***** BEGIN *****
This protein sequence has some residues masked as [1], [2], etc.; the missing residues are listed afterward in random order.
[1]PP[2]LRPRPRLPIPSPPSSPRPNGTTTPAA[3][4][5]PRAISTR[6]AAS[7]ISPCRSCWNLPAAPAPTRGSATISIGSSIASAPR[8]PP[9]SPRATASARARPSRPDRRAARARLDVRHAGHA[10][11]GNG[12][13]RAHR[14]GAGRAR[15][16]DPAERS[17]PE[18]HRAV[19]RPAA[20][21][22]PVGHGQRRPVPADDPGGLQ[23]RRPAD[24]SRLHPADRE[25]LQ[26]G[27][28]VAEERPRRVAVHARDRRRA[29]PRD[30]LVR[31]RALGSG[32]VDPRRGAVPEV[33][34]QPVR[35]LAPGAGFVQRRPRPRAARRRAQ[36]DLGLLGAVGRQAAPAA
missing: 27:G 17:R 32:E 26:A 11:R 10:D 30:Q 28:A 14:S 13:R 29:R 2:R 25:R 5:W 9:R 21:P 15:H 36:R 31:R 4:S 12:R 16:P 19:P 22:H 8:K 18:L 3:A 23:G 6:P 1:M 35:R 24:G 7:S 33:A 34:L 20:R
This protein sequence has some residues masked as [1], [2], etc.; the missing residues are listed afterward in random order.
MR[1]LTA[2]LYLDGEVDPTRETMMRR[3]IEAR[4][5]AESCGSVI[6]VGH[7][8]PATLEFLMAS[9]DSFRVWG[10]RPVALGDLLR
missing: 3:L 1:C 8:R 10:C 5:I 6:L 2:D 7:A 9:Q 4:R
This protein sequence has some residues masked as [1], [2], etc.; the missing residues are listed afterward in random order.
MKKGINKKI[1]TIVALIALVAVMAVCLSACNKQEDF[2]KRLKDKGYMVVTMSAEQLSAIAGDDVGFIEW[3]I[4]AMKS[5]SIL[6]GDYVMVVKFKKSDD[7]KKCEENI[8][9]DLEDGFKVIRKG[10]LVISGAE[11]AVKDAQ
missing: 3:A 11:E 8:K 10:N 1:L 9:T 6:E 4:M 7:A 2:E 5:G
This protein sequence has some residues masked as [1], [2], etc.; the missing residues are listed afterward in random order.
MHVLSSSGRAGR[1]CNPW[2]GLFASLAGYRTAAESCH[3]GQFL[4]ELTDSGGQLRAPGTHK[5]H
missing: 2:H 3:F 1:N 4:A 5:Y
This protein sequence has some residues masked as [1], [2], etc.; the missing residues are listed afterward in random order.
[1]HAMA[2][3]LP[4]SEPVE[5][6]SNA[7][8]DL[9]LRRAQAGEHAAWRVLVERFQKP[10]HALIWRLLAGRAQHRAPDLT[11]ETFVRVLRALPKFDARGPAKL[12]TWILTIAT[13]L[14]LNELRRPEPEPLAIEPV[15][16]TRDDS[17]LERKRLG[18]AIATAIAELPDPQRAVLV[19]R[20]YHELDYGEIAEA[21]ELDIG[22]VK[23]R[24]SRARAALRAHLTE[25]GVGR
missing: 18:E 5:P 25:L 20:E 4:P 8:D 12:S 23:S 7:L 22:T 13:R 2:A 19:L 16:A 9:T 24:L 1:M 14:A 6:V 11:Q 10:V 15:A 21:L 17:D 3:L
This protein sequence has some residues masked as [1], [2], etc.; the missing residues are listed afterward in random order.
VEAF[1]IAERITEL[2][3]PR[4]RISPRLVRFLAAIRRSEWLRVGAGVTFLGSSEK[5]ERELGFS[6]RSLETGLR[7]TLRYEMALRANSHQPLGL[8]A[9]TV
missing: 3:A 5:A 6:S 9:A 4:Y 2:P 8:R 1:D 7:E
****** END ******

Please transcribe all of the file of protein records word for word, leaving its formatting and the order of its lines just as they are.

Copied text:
This protein sequence has some residues masked as [1], [2], etc.; the missing residues are listed afterward in random order.
[1]PP[2]LRPRPRLPIPSPPSSPRPNGTTTPAA[3][4][5]PRAISTR[6]AAS[7]ISPCRSCWNLPAAPAPTRGSATISIGSSIASAPR[8]PP[9]SPRATASARARPSRPDRRAARARLDVRHAGHA[10][11]GNG[12][13]RAHR[14]GAGRAR[15][16]DPAERS[17]PE[18]HRAV[19]RPAA[20][21][22]PVGHGQRRPVPADDPGGLQ[23]RRPAD[24]SRLHPADRE[25]LQ[26]G[27][28]VAEERPRRVAVHARDRRRA[29]PRD[30]LVR[31]RALGSG[32]VDPRRGAVPEV[33][34]QPVR[35]LAPGAGFVQRRPRPRAARRRAQ[36]DLGLLGAVGRQAAPAA
missing: 27:G 17:R 32:E 26:A 11:R 10:D 30:Q 28:A 14:S 13:R 29:R 2:R 25:R 5:W 9:R 21:P 15:H 36:R 31:R 4:S 12:R 16:P 19:P 22:H 8:K 18:L 3:A 23:G 6:P 1:M 35:R 24:G 7:S 33:A 34:L 20:R
This protein sequence has some residues masked as [1], [2], etc.; the missing residues are listed afterward in random order.
MR[1]LTA[2]LYLDGEVDPTRETMMRR[3]IEAR[4][5]AESCGSVI[6]VGH[7][8]PATLEFLMAS[9]DSFRVWG[10]RPVALGDLLR
missing: 3:L 1:C 8:R 10:C 5:I 6:L 2:D 7:A 9:Q 4:R
This protein sequence has some residues masked as [1], [2], etc.; the missing residues are listed afterward in random order.
MKKGINKKI[1]TIVALIALVAVMAVCLSACNKQEDF[2]KRLKDKGYMVVTMSAEQLSAIAGDDVGFIEW[3]I[4]AMKS[5]SIL[6]GDYVMVVKFKKSDD[7]KKCEENI[8][9]DLEDGFKVIRKG[10]LVISGAE[11]AVKDAQ
missing: 3:A 11:E 8:K 10:N 1:L 9:T 6:E 4:M 7:A 2:E 5:G
This protein sequence has some residues masked as [1], [2], etc.; the missing residues are listed afterward in random order.
MHVLSSSGRAGR[1]CNPW[2]GLFASLAGYRTAAESCH[3]GQFL[4]ELTDSGGQLRAPGTHK[5]H
missing: 2:H 3:F 1:N 4:A 5:Y
This protein sequence has some residues masked as [1], [2], etc.; the missing residues are listed afterward in random order.
[1]HAMA[2][3]LP[4]SEPVE[5][6]SNA[7][8]DL[9]LRRAQAGEHAAWRVLVERFQKP[10]HALIWRLLAGRAQHRAPDLT[11]ETFVRVLRALPKFDARGPAKL[12]TWILTIAT[13]L[14]LNELRRPEPEPLAIEPV[15][16]TRDDS[17]LERKRLG[18]AIATAIAELPDPQRAVLV[19]R[20]YHELDYGEIAEA[21]ELDIG[22]VK[23]R[24]SRARAALRAHLTE[25]GVGR
missing: 18:E 5:P 25:L 20:E 4:P 8:D 12:S 23:S 7:L 22:T 13:R 2:A 19:L 16:A 9:T 24:L 1:M 14:A 6:V 11:Q 10:V 15:A 21:L 17:D 3:L
This protein sequence has some residues masked as [1], [2], etc.; the missing residues are listed afterward in random order.
VEAF[1]IAERITEL[2][3]PR[4]RISPRLVRFLAAIRRSEWLRVGAGVTFLGSSEK[5]ERELGFS[6]RSLETGLR[7]TLRYEMALRANSHQPLGL[8]A[9]TV
missing: 3:A 5:A 6:S 9:A 4:Y 2:P 8:R 1:D 7:E